Review of Leonhard Euler: Mathematical Genius in the Enlightenment by Ronald S. Callinger. Princeton U. Press, 2016. xvii+669 pps.
In the pantheon of great mathematicians, Leonhard Euler (1707-1783) is one of the supreme deities. It is not possible even to outline his accomplishments in the word limits of this review. Euler was the founding father of the calculus of variations and of graph theory. He did pioneering work in calculus, differential equations, complex number theory, number theory, and differential geometry; and also in celestial mechanics, continuum mechanics, and optics. He invented the constant e. There is Euler's formula ei θ = cos(θ) + i sin(θ), and the other Euler's formula V+F-E = 2. There are Euler's totient function φ(n) , Euler's constant γ, Eulerian angles, Eulerian paths, and the Eulerian formulation of continuum mechanics. There are the Euler numbers, not to be confused with the Eulerian numbers. Euler was one of the leading figures in the victory of Newton's physics over Descartes' physics, and in establishing that all of the behaviors of the solar system then known were a consequence of Newton's law of gravity. And on and on. His collected works fill eighty volumes; their translation into English is an ongoing project.
Euler was also central in establishing the scientific institutions of his time. In particular, he was one of the leading figures in the creation of the Berlin (Royal Prussian) Academy of Sciences under Frederick II.
However, in the popular mythology of mathematics that celebrates the pantheon, Euler cuts a rather gray figure. Few interesting stories are told about Euler, and few interesting sayings are quoted. There are no anecdotes that show how, though an amazing mathematician, he was also a regular guy, and very few that show how he was a unusual guy. One collection of mathematical quotations  contains one apocryphal story of how Euler flummoxed Diderot with a bogus algebraic proof of the existence of God, one rather pedestrian quote about maxima and minima, and another about the distribution of primes. The single striking personal anecdote in Calinger's 699 page book is about how boring he could be:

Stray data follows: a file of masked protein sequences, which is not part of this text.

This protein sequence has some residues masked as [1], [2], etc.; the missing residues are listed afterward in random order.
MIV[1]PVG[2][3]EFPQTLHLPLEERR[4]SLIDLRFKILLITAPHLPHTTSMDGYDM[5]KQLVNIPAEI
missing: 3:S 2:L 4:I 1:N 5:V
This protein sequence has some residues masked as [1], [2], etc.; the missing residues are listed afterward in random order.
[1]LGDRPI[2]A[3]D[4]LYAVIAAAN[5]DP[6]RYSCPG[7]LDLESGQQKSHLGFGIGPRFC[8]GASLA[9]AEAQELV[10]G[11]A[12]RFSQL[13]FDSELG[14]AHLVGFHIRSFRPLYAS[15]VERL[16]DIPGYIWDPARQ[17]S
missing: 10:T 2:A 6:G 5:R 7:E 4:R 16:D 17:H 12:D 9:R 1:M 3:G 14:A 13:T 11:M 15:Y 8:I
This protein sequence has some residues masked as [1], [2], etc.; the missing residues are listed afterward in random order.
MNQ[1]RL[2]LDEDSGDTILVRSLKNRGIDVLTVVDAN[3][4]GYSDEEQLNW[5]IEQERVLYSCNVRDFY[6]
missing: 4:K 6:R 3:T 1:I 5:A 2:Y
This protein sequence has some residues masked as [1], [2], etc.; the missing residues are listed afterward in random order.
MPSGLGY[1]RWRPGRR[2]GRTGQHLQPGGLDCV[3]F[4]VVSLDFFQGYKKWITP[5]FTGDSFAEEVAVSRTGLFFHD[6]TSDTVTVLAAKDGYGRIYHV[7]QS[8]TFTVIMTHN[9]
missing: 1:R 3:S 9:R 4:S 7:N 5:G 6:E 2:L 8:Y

Her [the queen mother of Prussia] efforts to draw Euler into the sprited conversation failed. He responded only to queries in monosyllables. The exasperated queen chided him asking, "Why do you not wish to speak to me?" Euler who remembered the brutality of the Bironovschina period in Russia responded, "Madame, it is because I have just come from a country where a man's words can get him hanged." p. 187
As the subtitle indicate, Ronald Calinger's new biography of Euler places him in the context of the Enlightenment. He recounts in detail Euler's close interactions with fellow mathemacians and scientists, such as the Bernoullis, Maupertuis, and d'Alembert, and his more superficial interactions with Enlightenment figures such as Diderot and Voltaire. The biography is very thorough and deeply researched; it includes a 50 page bibliography, and a glossary/index of about 500 names, practically a who's-who of the eighteeenth century Enlightenment, particularly its scientific side.
1. Mathematically Speaking: A Dictionary of Quotations, Carl Gaither and Alma E. Cavazos-Gaither, Insitute of Physics Pubs.